"I just came from Marawi, and by the grace of God we have restored peace. But that would not be cause for a celebration because we have destroyed, in the process, the city, which I admit because we had to do it," Duterte said Tuesday. "There was no alternative."
Back in June, a crisis management spokesperson said at least 30 to 40 percent of the city was destroyed during clashes with "ISIS-influenced" terror groups. In August, the Armed Forces of the Philippines reportedly said the death toll was approaching 700. Duterte acknowledges and apologizes for the destruction, but he also claims it was necessary.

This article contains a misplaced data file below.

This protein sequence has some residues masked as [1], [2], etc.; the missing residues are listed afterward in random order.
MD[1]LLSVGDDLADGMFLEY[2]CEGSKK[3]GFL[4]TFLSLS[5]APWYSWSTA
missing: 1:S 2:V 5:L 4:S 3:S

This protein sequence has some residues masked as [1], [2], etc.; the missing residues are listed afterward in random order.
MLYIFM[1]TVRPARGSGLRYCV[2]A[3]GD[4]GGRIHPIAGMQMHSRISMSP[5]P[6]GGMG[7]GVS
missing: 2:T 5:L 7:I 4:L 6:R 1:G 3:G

"But the circumstances really compelled us to act just what we did. It's now liberated except for a few pockets of resistance somewhere, but [you can now enter Marawi]," Duterte said. "That would also serve as a warning to everybody."
The fighting between Philippine troops and terrorist groups is reportedly ongoing; a reporter told NPR "gunfire and explosions could be heard ... less than a mile from where Duterte delivered his speech."
Despite Duterte's announcement of liberation, a spokesman from the Armed Forces of the Philippines said some parts of Mindanao, the island where Marawi is located, would remain under martial law.